Title: Design Theory and Ethics: Affinities and Connections
Author(s): Nassim Jafarinaimi
Affiliation: Carnegie Mellon University
Presented At: STiS 2008
Primary Topic Area: S&T Studies
Design is a deliberate and purposeful activity concerned with the identification of possible courses of action and judgment about the appropriate ones. Designers are responsible for the artifacts, systems, and environments that make up the physical world and influence the everyday experiences of the public. Principles such as comfort, efficiency, and beauty enter design activities from the convictions of designers and social and cultural values. As beginnings they might be deliberate or accidental, consciously pursued or unconsciously present. For example, ideals of economy and efficiency are cited as the guiding principle of design in the works of architect LeCorbusier. He contends that products should demonstrate the precision and efficiency that are characteristic of engineering works. He writes: “The engineer, inspired by the law of Economy and governed by mathematical calculation, puts us in accord with universal law. He achieves harmony.” The conviction that efficient buildings and cities are the kind of environment that are best for people governs his works and is embodied in the simple and modular forms, geometric patterns and elimination of ornamentation of his designs. These principles are in sharp contrast to postmodernist theories where freedom is cited as the ultimate principle defined as the self expression of the designer leading to radically different works.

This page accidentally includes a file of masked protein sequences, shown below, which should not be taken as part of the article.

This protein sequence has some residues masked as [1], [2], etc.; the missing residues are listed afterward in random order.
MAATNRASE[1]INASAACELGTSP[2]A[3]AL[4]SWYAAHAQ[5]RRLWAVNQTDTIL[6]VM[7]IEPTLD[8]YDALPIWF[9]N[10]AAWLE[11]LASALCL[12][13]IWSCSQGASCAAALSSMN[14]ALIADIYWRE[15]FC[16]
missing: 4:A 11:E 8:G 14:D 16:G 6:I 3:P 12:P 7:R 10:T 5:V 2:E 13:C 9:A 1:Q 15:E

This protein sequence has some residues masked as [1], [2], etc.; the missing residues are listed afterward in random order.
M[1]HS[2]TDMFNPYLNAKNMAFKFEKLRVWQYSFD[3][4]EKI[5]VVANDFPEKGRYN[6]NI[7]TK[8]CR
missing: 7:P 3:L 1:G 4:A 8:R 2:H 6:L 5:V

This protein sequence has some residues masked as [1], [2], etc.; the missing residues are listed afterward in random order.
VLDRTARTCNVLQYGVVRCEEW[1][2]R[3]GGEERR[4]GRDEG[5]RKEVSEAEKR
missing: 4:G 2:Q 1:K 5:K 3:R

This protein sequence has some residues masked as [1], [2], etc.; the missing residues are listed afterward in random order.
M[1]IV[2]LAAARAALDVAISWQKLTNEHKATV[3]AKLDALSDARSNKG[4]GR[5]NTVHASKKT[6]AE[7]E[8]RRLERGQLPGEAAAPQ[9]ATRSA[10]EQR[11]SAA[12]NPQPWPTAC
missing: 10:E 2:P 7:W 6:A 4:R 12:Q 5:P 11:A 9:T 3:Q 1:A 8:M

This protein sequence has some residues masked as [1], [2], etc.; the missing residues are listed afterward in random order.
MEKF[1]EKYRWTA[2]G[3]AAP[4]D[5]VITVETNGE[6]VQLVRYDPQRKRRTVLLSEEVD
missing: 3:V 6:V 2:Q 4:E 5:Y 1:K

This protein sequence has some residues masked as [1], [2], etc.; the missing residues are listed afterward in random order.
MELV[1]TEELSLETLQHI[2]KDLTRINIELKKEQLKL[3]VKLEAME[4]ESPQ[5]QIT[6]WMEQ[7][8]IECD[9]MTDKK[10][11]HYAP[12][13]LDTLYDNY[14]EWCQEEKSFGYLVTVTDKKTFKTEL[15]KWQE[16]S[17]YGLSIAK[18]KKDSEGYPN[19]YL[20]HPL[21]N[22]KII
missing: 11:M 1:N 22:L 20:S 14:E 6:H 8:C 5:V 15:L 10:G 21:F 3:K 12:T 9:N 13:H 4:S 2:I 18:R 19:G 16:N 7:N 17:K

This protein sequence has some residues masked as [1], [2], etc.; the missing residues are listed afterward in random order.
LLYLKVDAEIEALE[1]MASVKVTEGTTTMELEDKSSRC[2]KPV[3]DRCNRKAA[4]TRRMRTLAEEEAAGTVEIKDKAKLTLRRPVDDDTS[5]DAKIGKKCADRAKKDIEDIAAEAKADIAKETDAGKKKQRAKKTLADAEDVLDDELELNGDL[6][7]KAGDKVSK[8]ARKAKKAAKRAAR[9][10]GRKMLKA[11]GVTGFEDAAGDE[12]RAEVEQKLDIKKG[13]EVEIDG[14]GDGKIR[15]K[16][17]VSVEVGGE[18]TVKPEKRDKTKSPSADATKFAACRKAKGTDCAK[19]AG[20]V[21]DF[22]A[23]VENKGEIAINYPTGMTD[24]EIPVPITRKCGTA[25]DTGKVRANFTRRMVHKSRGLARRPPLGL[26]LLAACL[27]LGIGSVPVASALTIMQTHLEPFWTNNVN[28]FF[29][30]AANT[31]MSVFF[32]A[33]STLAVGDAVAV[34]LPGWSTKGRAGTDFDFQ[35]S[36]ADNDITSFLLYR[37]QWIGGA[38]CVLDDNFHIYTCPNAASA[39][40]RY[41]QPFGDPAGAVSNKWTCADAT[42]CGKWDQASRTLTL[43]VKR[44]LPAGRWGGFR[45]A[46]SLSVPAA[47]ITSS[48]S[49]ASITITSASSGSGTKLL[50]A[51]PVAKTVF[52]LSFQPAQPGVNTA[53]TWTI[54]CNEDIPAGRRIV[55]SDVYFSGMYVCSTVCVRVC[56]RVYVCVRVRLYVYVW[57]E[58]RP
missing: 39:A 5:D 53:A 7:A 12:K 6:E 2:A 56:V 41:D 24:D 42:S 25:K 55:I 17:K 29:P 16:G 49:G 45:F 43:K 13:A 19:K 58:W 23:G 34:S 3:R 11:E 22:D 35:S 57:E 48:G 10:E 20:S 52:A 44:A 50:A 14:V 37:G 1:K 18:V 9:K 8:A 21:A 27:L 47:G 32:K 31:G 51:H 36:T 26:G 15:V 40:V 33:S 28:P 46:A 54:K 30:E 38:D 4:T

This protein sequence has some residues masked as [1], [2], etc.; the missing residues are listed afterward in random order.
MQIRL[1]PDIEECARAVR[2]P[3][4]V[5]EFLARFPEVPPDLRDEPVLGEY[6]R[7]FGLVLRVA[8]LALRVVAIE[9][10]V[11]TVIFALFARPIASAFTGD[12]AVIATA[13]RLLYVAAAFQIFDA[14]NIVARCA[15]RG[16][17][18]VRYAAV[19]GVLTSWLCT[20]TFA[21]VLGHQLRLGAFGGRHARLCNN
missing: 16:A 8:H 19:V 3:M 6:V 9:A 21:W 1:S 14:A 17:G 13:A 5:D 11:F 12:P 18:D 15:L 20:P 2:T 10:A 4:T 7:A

In this paper, I develop a framework for understanding the relationship of principles and products’ form and argue that this understanding reveals the close affinity of design and ethics as they are both concerned with the selection of future courses of action guided by principles. Based on this framework, I will also argue that the criticism of products should go beyond their physical form to consider the actions and experiences that people have with products.